Phonemic awareness and literacy acquisition

This review focuses on phonological awareness (PA) skills and their key role both in literacy acquisition and development and in explaining reading and writing difficulties; in particular, we focus on phonemic awareness, which implies awareness of the smallest speech units. Several questions about PA are addressed; we discuss major research findings over the past few decades both in typically developing children and children with dyslexia, mainly carried out in Spanish. We also discuss the development of PA and how children’s implicit knowledge of speech sounds progresses into explicit knowledge through kindergarten games and other experiences with oral language and, especially, when children start to learn how to read and write. This process is not free of difficulties, given the phenomenon of coarticulation. This step signifies the development of distinct levels of PA skills, which predict reading and writing acquisition. Additionally, the difficulties of dyslexic children in PA tasks are discussed; these difficulties are more evident in speed processing than in accuracy. Finally, the present article reviews issues that should be taken into account when PA tasks are designed both for assessment and intervention. Practical implications for effective intervention for the development and enhancement of PA skills are discussed.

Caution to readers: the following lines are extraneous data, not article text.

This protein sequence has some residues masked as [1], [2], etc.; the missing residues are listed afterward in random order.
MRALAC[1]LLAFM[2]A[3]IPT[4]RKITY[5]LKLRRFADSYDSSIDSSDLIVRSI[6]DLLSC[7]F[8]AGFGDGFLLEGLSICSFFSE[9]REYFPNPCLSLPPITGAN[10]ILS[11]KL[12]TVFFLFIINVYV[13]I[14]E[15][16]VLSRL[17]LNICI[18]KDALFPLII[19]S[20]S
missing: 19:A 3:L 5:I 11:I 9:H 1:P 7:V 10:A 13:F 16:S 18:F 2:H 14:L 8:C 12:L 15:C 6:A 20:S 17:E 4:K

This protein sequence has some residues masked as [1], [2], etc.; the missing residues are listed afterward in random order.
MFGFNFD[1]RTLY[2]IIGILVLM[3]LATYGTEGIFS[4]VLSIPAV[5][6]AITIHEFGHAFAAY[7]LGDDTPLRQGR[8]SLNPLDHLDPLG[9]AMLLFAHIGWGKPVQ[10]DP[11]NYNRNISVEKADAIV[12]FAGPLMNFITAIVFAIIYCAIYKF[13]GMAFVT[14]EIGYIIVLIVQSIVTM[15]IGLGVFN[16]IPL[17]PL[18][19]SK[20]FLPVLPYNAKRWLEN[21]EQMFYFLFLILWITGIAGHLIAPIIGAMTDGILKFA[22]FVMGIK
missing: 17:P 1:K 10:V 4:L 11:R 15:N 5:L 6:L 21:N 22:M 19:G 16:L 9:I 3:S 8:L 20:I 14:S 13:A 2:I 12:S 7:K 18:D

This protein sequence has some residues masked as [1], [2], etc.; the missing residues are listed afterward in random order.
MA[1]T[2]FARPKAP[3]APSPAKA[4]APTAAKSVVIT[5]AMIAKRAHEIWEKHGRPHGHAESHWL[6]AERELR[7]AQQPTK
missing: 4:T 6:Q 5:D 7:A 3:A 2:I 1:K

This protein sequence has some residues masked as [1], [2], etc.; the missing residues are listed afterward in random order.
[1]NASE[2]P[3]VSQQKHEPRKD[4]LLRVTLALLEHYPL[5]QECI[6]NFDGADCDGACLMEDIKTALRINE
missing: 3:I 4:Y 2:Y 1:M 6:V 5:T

from Revista de Logopedia, Foniatría y Audiología

About Callier Library

Housed at the internationally renowned Callier Center for Communication Disorders, Callier Library a branch facility of the McDermott Library at The University of Texas at Dallas.

Posted on April 11, 2011, in Research and tagged , , , , . Bookmark the permalink. Leave a comment.

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